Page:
Structure dataset 25: Kriol

This language is described more fully in survey chapter 25.

Kriol is spoken as a first or second language by over 20,000 indigenous people across the north of Australia from the Gulf of Carpentaria in the East to the Kimberley area in the West, and from Darwin (North) to Tennant Creek (South). Like other English-lexified creole languages of the Pacific, Kriol originates in the English-based pidgin used between the first colonizers and the indigenous inhabitants of the Sydney area, which subsequently spread inland and north. Many authors assume that creolization occurred abruptly early in the 20th century at an Anglican mission at Roper River (close to the present-day Ngukurr) through children from different language backgrounds who had been brought together in dormitories; for this reason Kriol is often referred to as Roper River Kriol. There is however evidence that the pidgin had already stabilized and linguistically expanded at that time, due to the need for communication between the increasing numbers of Aboriginal people working on cattle stations, the (primarily) English-speaking pastoralists, and the non-English-speaking (e.g. Chinese) colonists in a wider area. Kriol is mainly used in oral communication and only has a limited role in other domains.

While the lects spoken at Roper River and nearby Bamyili (Barunga) remain the best documented, the description in APiCS (default lect) aims to be representative of all documented lects. In addition to Roper River Kriol these include Kriol spoken in the township of Katherine, Westside Kriol spoken in the northern Victoria River District, and Kimberley Kriol further west around Fitzroy Crossing and Halls Creek. These varieties mostly do not exhibit differences with respect to the APiCS features; where they do, this is stated explicitly (e.g. Roper River Lect). The region is also indicated for each example.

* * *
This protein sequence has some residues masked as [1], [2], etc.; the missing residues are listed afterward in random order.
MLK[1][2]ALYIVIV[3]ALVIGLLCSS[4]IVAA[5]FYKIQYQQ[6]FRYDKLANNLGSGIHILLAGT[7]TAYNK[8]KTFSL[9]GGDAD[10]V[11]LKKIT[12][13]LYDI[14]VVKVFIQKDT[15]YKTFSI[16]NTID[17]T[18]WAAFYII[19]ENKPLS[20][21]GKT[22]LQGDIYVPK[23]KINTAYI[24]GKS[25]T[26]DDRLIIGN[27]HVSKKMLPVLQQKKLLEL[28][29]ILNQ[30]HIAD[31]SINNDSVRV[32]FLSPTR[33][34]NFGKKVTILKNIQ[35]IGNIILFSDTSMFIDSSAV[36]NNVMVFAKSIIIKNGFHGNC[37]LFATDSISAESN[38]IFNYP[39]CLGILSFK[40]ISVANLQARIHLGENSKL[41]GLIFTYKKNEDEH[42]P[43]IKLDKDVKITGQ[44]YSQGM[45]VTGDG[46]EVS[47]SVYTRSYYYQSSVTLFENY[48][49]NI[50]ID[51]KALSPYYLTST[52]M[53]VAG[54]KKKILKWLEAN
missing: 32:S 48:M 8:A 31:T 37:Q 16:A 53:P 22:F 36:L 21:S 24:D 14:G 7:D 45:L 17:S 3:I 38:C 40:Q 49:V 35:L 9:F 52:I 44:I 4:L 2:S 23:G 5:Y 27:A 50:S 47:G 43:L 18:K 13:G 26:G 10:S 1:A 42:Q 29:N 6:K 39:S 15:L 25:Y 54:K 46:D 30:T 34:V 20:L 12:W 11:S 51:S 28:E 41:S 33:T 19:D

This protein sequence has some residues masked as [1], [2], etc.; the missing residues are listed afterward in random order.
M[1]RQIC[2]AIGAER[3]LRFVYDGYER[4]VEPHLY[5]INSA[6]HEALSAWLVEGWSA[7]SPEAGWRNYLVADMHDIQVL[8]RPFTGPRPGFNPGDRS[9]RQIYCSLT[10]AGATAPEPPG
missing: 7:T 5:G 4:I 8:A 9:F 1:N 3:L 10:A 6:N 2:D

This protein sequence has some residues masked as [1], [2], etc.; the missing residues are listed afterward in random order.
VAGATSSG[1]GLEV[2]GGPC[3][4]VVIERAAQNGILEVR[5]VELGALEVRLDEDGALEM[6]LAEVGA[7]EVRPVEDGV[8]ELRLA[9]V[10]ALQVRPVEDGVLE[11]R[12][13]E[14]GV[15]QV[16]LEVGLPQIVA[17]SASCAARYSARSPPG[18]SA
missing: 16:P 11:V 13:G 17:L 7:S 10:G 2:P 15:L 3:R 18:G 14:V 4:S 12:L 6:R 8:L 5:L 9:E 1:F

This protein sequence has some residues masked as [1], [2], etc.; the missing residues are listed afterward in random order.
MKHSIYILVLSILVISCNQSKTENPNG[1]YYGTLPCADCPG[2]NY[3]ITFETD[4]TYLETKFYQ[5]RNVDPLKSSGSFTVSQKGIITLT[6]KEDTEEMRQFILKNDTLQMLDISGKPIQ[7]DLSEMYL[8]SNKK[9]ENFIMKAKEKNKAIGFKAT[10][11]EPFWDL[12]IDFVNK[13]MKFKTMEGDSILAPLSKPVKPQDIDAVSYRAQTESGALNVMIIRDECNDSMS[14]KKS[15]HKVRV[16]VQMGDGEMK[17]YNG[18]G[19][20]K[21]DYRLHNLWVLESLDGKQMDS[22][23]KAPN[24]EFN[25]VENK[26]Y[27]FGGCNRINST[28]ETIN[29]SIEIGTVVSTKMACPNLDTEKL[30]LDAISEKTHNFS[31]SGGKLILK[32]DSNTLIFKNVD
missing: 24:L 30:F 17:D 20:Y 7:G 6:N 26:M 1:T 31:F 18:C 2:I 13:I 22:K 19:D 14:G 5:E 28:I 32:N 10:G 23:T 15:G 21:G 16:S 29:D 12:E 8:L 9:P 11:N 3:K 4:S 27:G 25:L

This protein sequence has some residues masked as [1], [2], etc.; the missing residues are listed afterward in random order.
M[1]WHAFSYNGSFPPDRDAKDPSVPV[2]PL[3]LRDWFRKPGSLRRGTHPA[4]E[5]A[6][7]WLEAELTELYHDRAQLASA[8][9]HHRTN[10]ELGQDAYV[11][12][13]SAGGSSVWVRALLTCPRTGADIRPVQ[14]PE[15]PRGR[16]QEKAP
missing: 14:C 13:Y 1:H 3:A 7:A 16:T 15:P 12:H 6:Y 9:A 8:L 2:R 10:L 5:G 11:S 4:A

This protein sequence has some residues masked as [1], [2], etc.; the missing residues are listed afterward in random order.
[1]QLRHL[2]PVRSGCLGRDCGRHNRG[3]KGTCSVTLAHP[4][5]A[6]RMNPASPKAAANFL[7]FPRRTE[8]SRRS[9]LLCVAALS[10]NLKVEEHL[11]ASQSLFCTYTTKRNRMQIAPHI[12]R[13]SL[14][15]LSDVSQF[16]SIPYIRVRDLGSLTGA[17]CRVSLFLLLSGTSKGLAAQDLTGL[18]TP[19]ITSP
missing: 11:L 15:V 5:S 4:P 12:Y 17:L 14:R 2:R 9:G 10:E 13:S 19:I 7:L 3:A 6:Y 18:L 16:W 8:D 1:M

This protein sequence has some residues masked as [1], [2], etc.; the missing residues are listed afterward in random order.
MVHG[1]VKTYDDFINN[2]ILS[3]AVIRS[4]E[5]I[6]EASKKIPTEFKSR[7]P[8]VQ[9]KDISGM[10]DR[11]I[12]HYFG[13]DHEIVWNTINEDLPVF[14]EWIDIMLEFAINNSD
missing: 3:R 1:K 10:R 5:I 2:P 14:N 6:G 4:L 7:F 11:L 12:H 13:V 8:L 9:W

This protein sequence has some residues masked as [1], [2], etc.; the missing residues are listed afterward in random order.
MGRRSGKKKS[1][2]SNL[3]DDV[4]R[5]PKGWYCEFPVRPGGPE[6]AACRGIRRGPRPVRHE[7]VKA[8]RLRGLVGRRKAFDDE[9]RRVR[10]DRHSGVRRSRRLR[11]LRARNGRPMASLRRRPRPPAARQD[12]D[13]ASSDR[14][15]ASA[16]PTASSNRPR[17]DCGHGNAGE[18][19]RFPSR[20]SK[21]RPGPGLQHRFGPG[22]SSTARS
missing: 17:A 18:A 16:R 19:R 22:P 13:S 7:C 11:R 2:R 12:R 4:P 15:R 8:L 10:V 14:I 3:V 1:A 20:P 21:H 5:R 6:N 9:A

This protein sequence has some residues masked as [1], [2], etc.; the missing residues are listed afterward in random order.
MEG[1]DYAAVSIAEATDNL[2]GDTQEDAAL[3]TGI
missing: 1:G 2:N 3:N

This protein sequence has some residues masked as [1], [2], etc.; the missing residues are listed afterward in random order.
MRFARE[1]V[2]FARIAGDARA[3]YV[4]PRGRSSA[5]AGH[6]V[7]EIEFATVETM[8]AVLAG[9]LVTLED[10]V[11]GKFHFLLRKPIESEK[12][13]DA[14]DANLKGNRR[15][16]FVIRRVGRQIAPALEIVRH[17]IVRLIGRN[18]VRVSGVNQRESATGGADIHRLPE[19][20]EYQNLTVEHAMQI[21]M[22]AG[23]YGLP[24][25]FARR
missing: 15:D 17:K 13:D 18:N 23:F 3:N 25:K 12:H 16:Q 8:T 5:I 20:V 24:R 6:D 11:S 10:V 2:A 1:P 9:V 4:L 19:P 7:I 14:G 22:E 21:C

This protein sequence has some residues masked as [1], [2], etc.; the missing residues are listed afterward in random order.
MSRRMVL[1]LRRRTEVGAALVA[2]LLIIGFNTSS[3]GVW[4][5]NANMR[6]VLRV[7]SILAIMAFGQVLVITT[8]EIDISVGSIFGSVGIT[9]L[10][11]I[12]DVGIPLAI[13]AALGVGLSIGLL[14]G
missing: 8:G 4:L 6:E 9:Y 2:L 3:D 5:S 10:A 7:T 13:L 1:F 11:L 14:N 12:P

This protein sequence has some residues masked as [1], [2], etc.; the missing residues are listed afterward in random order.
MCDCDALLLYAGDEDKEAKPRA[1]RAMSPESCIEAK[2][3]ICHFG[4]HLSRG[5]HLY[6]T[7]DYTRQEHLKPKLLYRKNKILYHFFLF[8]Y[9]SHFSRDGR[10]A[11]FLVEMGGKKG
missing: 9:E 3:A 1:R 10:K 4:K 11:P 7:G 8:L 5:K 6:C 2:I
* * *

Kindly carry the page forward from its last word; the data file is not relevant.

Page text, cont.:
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No. Feature Value lect Details Source
No. Feature Value lect Details Source


Pulmonic Consonants
Place → Labial Coronal Dorsal Laryngeal
↓ Manner Bilabial Labio­dental Linguo­labial Dental Alveolar Palato-
Retroflex Alveolo-
Palatal Velar Uvular Pharyngeal
/ Epiglottal
Nasal m n ɳ ɲ ŋ
Stop p b t d ʈ ɖ c ɟ k g
Sibilant affricate t͡ʃ
Non-sibilant affricate
Sibilant fricative s z ʃ
Non-sibilant fricative f θ ð h
Approximant l ɻ ɭ j
Flap or tap ɾ
Trill r
Lateral affricate
Lateral fricative
Lateral approximant
Lateral flap


Front Near-front Central Near-back Back Close Near-close Close-mid Mid Open-mid Near-open Open ihigh front unrounded vowel long high front unrounded vowel ɨhigh central unrounded vowel uhigh back rounded vowel long high back rounded vowel ɪlowered high front unrounded vowel ʊlowered high back rounded vowel ehigher mid front unrounded vowel long higher mid front unrounded vowel ohigher mid back rounded vowel long higher mid back rounded vowel əmid central unrounded vowel ɛlower mid front unrounded vowel ɛːlong lower mid front unrounded vowel ɔlower mid back rounded vowel ɔːlong lower mid back rounded vowel æraised low front unrounded vowel æːlong raised low front unrounded vowel alow central unrounded vowel long low central unrounded vowel

Special segments

Other segments
 w  voiced labial-velar glide


       Exists (as a major allophone)
       Exists only as a minor allophone
       Exists only in loanwords
No. Feature Value lect Details Source